Absenteeism

Please remember to vote NO on Issue 3.  We shouldn’t amend Ohio’s Constitution to give a few out-of-state people special rights that are denied to all Ohioans.

Ohio’s absentee voting has begun.  Or should I call it the early voting?  After all, any registered Ohio voter can use the absentee voting method, even if you don’t plan to be absent on Election Day, November 3, 2009.  Here’s what the Ohio Secretary of State’s website has to say about absentee voting, FYI.

10 Responses to “Absenteeism”

  1. JT Says:

    Buckeye Rino – as I’ve told you before, I am not against gambling, but I am against Issue 3. Now more than ever. After the announcement today about the tax increase, or lack of tax decrease, I am furious. Ohio Senator Bill Seitz has told us, and signed an affidavit saying that the people behind the lawsuit that caused this mess are the Issue 3 casino owners. It makes sense because if they win the election then they would be getting rid of the competition at the race tracks and truly have a casino monopoly in Ohio. Do they expect us to pay higher taxes so they can enjoy this monopoly? Someone really needs to call these companies out and get the truth. Paying higher taxes hits everyone in the state. This may be the issue that unites the pro-gambling residents with the opponents against issue 3. For this reason, I’m definitely voting against it.

  2. Ben Keeler Says:

    I think this vote is gonna be very close. I think in the end it fails, but take nothing for granted.

  3. buckeyerino Says:

    JT, thanks for commenting. Feel free to head down to your county’s Board of Elections any weekday now to cast your vote during this early voting window, so you can scratch voting off your “to do” list because it’s already been accomplished. Then, when election day rolls around, you can breathe easy and watch election results roll in from a comfortable armchair.

    Ben, thanks for commenting. For sure, I’m not taking anything for granted.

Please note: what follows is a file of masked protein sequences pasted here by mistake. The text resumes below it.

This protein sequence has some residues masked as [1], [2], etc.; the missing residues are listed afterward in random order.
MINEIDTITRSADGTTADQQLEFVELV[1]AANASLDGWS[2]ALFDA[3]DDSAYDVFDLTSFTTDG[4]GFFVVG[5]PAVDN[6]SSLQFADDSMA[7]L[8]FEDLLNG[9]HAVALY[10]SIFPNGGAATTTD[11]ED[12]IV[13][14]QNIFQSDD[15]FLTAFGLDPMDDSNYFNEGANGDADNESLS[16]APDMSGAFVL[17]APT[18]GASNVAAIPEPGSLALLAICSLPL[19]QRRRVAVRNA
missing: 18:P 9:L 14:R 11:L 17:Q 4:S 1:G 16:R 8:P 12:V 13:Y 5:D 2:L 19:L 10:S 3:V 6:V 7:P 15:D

4. Tim Higgins Says:

    Regardless of your feelings on gambling, using the amendment process to create a constitutional monopoly for any type of business is simply wrong.

    Local radio in Toledo (WSPD) interviewed a representative of the gambling interests today who made an interesting statement that a constitutional amendment was not required for the legislature to approve casino gambling without explaining why then they were looking for one. He went on to say in effect, ‘of course the amendment would be limited to the restricted sites, otherwise how could anyone justify the all of the money being invested in the casinos’.

    J P Morgan would be proud to know that Ohio still understands that we need the best legislation (and government) that money can buy.

    • buckeyerino Says:

      No doubt, these casino lobbyists like to control the propaganda, entertain softball questions, and dodge the full gauntlet of the vetting process. When they are cornered into answering a hardball question, such as the one you mentioned from WSPD, the answers do tend to show the emperor is wearing no clothes.

      One of the questions I asked from the get-go was from a Libertarian angle: “If America is, by its nature, is intended to be a land of opportunity and free enterprise, and if Ohio voters favor legalization of casinos, why limit competition by creating a casino cartel, as your proposal intends, instead of allowing anyone to open up, own, and operate casinos wherever the zoning of Ohio’s communities permit them?”

      The answer received from that question, and even the rebuttal to my assessment of the answer prove that the casinos have little regard for extending personal liberties, it’s all about plundering and influence-peddling, it’s very territorial, and it’s obvious that any gambling faction has no intention of allowing a freely competitive marketplace.


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